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October 5th, 2017, 05:45 AM  #11 
Senior Member Joined: May 2016 From: USA Posts: 1,310 Thanks: 551 
This kind of problem has an infinite number of correct answers. Given any finite number of values, there are an infinite number of polynomials that will generate those values. However, a unique polynomial of degree n1 will generate n given values exactly.

October 8th, 2017, 03:13 AM  #12 
Member Joined: Jun 2017 From: Lima, Peru Posts: 99 Thanks: 1 Math Focus: Calculus  I also notice that this is the 'recommended' method for solving these problems, but mind sharing a bit of the background theory of where did that equation came from?. Has the third differences were constant then would a cubic equation be formed? How would it be?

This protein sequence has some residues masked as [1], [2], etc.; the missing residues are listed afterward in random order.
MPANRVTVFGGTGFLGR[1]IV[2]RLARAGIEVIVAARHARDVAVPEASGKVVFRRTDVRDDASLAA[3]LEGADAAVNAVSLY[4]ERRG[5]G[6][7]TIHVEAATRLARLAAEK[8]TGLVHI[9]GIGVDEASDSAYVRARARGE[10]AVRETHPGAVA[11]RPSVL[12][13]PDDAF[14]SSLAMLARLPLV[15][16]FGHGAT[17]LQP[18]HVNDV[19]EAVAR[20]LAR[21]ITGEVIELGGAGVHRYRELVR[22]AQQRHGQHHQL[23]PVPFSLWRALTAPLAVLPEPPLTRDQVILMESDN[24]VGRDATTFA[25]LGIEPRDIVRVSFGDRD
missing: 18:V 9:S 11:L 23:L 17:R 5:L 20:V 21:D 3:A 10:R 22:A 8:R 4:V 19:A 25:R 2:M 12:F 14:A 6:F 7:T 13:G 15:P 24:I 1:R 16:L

Last edited by skipjack; October 8th, 2017 at 03:17 AM. 
October 8th, 2017, 03:52 AM  #13 
Global Moderator Joined: Dec 2006 Posts: 20,942 Thanks: 2210 
If the kth differences all equal some nonzero constant, q, you're looking for a polynomial of degree k, so the nth term is an^k + terms of lower degree (which don't affect the kth differences). The coefficient of n^k is given by a = q/k! (to see why, work out the kth differences if the nth term is n^k). 

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determine, nth, series, term 
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